Modeling and simulation of multiphase flow in porous media have been a major effort in reservoir engineering and in environmental study. Petroleum engineers use reservoir simulation models to manage existing petroleum fields and to develop new oil and gas reservoirs, while environmental scientists use subsurface flow and transport models to investigate and compare for example various schemes to inject and store CO2 in subsurface geological formations, such as depleted reservoirs and deep saline aquifers. One basic requirement for accurate modeling and simulation of multiphase flow is to have the predicted physical quantities sit within a physically meaningful range. For example, the predicated saturation should sit between 0 and 1 while the predicated molar concentration should sit between 0 and the maximum value allowed by the equation of state. Unfortunately, popular simulation methods used in petroleum industries do not preserve physical bounds. A commonly used fix to this problem is to simply apply a cut-off operator (say, to the computed saturation) at each time step, i.e., to set the saturation to be zero whenever it becomes negative, and to set it to one whenever it becomes larger than one. However, this cut-off practice does not only destroy the local mass conservation but it also damages the global mass conservation, which seriously ruins the numerical accuracy and physical interpretability of the simulation results. In the talk, we will present our recent work on bound-preserving discretization and solvers for subsurface flow models based on a fully implicit framework. We reformulated a few subsurface flow models using variational inequalities that naturally ensure the physical feasibility of the physical quantities including saturations and concentrations. We applied a mixed finite element method to discretize the model equations for the spatial terms, and the implicit backward Euler scheme with adaptive time stepping for the temporal integration. The resultant nonlinear system arising at each time step was then solved in a monolithic way by using a Newton–Krylov type method, where the resultant nonlinear system was solved by a generalized Newton method, i.e., active-set reduced-space method, and then the ill-conditioned linear Jacobian systems were solved with an effective preconditioned Krylov subspace method. The used nonlinear preconditioner was built by applying overlapping additive Schwarz type domain decomposition and nonlinear elimination. Numerical results will be presented to examine the performance of the newly developed algorithm on parallel computers. It was observed from numerical tests that our nonlinear solver overcomes the severe limits on the time step associated with conventional methods, and it results in superior convergence performance, often reducing the total computing time by more than one order of magnitude.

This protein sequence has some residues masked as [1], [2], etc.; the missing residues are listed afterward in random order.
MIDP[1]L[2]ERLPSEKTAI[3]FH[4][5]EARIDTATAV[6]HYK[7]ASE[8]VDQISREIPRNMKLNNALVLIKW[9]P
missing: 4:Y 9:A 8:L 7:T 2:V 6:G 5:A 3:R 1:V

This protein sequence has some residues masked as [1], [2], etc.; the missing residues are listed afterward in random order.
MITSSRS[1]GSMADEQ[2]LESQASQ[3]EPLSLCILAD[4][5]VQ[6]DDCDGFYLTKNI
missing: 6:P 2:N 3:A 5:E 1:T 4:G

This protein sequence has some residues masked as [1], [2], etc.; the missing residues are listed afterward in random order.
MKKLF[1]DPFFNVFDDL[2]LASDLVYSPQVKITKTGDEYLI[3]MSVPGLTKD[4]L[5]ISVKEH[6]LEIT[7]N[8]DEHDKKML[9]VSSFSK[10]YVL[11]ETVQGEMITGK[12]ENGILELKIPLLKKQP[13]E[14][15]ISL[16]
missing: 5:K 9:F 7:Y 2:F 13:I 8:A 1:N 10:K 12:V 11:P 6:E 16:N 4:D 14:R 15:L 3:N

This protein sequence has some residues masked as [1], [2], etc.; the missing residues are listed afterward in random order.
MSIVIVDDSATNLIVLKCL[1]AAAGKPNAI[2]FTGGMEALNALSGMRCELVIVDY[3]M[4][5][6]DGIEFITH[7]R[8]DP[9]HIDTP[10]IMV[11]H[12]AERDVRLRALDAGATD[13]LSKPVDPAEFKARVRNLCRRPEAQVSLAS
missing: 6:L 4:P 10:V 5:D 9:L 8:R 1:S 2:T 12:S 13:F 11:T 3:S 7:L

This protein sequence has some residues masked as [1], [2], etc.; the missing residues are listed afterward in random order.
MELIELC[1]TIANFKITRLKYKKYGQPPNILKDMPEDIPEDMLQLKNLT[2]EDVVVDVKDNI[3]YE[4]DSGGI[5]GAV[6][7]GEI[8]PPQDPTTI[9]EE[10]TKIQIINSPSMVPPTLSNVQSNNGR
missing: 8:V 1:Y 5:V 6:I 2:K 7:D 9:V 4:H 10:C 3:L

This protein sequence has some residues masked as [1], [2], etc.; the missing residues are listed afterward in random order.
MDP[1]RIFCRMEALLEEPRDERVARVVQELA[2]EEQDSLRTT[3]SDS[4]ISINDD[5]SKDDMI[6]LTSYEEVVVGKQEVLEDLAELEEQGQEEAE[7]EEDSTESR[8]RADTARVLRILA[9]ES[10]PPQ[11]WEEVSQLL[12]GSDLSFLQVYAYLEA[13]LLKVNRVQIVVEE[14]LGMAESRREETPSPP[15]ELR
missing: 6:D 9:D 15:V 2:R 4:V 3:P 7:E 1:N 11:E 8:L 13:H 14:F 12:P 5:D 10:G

This presentation is based on the joint work with Haijian Yang (Hunan University), Chao Yang (Beijing University), and Yiteng Li (KAUST).